Frederic Remington's famous illustrations and sculptures of the frontier have graced the White House and show business.
"In this age of digital reproductions and the internet I am all the more deeply convinced that there is no substitute for looking at art in person," says Laura Foster, director of the Remington Art Museum.
Frederic Remington was born in Canton, St. Lawrence County, in 1861.
The son of a Civil War officer turned journalist, son was perhaps expected to follow in father's footsteps. But it was clear early on, Frederic's life was going to to take a different path.
"He was drawing in his school books, and you can see one of those when you come here, drawing soldiers, drawing guns," Foster says.
After his father passed away, Remington, just 19 at the time, spent some time out west - witnessing the open praries, herds of animals and the battles between the U.S. Calvary and Native American tribes.
He began to take art seriously, eventually finding his illustations in editions of Harper's Weekly.
Upon moving back to New York, he even hosted his own art show and from there they say, the rest is history.
The Remington Art Museum in Ogdensburg is just a few steps away from the St. Lawrence River, one of Frederick Remington's favorite spots.
You see firsthand how he brought the west to the east.
And it now brings thousands of art lovers to the Maple City each and every year - just like Carla Keane and her mother-in-law Sue.
"Her and I are both artists so I was curious to see about the oil pantings and it was nice to see kind of the history," says Carla Keane.
Their tour bringing them inside the mind of one the greatest artists of all time with his ability to focus on people rather than scenes.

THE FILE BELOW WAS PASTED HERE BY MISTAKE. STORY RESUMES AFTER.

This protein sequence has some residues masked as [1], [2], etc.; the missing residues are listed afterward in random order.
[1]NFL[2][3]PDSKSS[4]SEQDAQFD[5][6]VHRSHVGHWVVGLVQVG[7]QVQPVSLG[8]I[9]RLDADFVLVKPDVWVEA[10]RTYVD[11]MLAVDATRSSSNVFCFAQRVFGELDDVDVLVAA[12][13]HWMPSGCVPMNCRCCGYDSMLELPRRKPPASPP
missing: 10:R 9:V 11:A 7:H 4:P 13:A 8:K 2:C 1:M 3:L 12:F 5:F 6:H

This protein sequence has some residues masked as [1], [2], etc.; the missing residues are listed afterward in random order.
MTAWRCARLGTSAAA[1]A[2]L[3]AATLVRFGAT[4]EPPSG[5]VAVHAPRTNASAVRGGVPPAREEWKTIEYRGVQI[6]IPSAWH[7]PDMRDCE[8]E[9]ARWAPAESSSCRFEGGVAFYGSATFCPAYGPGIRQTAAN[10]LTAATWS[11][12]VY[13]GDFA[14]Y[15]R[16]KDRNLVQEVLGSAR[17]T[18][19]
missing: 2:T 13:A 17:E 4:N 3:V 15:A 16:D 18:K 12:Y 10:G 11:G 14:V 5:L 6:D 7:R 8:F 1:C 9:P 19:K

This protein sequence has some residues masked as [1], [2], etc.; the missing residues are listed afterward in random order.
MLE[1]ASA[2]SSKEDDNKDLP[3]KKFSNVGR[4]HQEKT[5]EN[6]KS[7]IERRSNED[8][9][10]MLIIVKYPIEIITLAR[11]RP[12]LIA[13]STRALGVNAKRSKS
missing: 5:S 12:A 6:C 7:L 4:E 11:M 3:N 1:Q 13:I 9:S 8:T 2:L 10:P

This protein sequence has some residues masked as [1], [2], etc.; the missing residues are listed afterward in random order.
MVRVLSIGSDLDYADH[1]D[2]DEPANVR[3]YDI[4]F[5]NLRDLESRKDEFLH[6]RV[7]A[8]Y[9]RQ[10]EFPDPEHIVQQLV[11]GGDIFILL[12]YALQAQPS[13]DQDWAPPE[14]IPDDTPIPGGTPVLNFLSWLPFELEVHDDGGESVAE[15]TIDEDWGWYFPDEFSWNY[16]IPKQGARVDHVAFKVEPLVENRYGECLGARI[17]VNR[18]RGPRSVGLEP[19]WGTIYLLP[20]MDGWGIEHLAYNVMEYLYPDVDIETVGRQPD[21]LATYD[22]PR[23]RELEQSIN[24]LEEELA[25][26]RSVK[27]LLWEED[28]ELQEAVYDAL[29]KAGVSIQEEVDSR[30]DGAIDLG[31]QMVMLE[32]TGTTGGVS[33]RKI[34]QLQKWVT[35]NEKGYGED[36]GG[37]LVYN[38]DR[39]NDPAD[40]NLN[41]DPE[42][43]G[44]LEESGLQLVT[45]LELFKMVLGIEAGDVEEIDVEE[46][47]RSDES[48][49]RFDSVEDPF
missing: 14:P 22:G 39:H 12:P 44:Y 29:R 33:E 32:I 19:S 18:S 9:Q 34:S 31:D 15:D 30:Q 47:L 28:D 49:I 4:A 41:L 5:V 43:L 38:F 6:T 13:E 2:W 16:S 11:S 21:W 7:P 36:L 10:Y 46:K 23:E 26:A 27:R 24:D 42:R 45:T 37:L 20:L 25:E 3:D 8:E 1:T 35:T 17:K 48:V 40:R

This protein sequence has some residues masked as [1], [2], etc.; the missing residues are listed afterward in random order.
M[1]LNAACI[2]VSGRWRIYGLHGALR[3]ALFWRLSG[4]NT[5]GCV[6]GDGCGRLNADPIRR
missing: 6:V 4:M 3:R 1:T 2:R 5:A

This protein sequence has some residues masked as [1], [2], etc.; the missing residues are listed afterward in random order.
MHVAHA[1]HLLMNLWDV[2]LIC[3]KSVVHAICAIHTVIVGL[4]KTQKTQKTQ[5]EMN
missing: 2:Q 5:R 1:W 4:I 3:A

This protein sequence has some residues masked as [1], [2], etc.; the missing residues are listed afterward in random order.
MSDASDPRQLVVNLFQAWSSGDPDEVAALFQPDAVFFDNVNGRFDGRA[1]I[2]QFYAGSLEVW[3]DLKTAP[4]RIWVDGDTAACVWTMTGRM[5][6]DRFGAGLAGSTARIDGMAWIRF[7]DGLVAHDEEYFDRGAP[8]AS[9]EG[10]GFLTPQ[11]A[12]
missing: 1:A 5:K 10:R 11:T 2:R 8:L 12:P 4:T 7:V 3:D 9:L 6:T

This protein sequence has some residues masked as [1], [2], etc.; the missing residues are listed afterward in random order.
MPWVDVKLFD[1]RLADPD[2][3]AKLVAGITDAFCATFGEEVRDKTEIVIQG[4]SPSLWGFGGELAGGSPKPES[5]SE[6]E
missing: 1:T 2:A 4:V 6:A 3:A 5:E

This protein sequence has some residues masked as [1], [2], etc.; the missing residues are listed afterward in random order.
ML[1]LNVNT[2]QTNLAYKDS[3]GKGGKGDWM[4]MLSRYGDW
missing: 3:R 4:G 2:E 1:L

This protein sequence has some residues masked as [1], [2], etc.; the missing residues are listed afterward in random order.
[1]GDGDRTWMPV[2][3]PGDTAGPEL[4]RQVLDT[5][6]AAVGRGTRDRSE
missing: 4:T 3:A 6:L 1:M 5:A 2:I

His use of dark nocturnal scenes and adding light colors to almost replicate photography and electricity. And how he'd leave just enough up to a viewer's imagination.
"Her and I are both artists so I was curious to see about the oil pantings and it was nice to see kind of the history," Keane says.
But as history would have it, a different kind of art is what we all might know Frederic Remington best for. And it all happened thanks to a conversation with a neighbor.
"Augustus Thomas, who was a playwright, said something like, 'You know Fred, you really see things in three dimensions. Why don't you try this?" A year later, Remington copywirited his most iconic work," Foster says.
When you enter the museum and start your tour, you are almost immediately met by what would be Remington's most well-known pieces, the 'Broncho Buster'.
"There is a great deal of suspense involved. We don't know what has led up to this or what might happen next, but we can kind of tell ourselves the story," Foster says.
And iconic truly is the word. This sculpture has sat in the Oval Office for 50 years and has been seen in numerous Hollywood movies and TV shows
Although one show in particular presents a fun mystery.
Well positioned behind the couch of Lucille Bluth on the pilot episode of Arrested Development, from episode two on, it was never seen again.
"It is kind of a symbol of status to have a Remington Bronze included on the set," Foster says.